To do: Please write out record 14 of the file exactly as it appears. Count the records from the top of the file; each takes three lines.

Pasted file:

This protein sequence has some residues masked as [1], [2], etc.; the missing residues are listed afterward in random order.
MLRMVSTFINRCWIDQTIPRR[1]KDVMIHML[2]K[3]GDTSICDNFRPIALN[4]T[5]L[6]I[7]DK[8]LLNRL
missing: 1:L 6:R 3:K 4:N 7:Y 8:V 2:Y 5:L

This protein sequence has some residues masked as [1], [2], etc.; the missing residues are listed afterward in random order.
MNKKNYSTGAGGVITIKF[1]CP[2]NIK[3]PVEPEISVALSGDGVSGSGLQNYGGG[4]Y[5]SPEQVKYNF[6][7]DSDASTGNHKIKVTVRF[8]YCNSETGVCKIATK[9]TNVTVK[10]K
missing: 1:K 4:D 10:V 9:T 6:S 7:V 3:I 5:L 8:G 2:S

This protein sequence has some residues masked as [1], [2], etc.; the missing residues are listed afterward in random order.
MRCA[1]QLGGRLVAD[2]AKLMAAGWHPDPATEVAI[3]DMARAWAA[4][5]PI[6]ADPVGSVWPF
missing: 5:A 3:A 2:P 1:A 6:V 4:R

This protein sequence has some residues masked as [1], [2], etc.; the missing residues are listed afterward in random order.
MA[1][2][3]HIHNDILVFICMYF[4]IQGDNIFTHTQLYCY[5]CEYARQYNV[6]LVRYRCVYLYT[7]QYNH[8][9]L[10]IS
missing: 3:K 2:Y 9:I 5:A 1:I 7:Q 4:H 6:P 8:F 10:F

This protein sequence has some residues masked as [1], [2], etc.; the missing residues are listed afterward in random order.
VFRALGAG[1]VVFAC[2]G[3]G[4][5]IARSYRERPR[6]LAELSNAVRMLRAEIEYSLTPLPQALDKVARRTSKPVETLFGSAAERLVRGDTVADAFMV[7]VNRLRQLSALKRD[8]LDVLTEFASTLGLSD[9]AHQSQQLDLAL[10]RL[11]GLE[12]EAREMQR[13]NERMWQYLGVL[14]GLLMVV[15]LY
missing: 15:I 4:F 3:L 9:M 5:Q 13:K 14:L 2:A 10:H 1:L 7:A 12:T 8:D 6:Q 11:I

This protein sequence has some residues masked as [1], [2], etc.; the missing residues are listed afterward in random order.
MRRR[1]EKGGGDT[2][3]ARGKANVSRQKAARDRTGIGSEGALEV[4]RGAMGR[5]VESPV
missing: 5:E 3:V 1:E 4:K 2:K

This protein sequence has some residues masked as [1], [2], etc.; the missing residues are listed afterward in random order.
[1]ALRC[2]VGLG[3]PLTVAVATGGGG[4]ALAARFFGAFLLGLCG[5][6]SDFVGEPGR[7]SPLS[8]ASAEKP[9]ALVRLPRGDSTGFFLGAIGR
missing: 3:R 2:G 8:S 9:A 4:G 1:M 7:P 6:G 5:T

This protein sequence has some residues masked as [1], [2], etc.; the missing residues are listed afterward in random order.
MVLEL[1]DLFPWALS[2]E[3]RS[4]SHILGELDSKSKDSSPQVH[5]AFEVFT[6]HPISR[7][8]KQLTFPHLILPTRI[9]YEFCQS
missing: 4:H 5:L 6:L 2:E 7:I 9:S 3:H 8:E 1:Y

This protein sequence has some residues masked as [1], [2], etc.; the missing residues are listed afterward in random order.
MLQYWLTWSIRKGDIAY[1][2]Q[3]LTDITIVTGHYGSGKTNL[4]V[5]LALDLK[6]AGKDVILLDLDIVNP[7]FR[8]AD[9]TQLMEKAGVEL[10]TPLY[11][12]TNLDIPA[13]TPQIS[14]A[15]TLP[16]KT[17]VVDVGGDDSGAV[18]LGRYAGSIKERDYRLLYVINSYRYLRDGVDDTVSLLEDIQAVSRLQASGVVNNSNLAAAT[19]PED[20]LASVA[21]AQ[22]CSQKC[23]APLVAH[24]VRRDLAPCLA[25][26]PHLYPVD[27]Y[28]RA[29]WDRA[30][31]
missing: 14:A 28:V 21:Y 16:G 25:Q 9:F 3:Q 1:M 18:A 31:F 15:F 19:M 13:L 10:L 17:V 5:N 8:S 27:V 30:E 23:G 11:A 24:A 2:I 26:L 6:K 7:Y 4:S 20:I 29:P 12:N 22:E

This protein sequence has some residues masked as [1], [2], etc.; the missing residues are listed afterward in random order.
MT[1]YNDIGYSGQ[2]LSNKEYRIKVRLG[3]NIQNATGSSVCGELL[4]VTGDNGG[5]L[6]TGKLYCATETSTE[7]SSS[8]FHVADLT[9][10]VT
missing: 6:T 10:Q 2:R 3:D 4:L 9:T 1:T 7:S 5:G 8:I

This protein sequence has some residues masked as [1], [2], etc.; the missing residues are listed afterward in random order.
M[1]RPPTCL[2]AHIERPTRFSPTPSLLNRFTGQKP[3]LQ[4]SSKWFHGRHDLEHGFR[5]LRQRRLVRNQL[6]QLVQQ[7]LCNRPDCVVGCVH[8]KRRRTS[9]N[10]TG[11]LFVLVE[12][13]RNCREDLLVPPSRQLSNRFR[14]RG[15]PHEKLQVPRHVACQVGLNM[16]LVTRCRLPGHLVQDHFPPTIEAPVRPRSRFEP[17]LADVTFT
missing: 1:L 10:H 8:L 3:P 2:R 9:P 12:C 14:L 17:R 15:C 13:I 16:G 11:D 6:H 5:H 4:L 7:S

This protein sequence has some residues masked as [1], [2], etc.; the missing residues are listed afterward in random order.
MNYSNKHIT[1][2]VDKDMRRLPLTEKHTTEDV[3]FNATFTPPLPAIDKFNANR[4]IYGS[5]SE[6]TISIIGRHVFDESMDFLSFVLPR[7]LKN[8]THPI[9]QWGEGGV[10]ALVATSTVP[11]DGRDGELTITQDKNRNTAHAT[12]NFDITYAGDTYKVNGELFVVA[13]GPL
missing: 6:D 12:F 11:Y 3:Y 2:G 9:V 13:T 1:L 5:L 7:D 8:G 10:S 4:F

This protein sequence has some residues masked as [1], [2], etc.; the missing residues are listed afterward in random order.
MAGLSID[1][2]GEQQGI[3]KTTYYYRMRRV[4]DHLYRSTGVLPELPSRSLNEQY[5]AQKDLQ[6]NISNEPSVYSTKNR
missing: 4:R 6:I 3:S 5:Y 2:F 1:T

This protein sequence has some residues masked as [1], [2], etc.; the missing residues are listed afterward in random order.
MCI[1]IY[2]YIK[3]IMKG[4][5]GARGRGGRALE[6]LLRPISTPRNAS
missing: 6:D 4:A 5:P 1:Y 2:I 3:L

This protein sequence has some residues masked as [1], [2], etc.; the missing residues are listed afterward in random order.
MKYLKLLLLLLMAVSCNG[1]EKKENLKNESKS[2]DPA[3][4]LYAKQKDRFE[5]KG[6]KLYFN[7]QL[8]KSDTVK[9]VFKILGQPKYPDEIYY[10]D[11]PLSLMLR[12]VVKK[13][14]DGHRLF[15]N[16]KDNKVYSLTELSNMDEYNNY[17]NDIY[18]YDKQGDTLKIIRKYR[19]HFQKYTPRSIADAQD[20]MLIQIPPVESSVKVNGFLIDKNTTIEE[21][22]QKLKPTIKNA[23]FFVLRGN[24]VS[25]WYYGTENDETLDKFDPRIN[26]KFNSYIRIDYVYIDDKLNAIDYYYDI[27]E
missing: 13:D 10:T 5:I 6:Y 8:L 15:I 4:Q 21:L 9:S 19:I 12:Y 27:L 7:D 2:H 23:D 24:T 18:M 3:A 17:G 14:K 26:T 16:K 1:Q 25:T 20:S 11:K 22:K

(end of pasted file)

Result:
This protein sequence has some residues masked as [1], [2], etc.; the missing residues are listed afterward in random order.
MCI[1]IY[2]YIK[3]IMKG[4][5]GARGRGGRALE[6]LLRPISTPRNAS
missing: 6:D 4:A 5:P 1:Y 2:I 3:L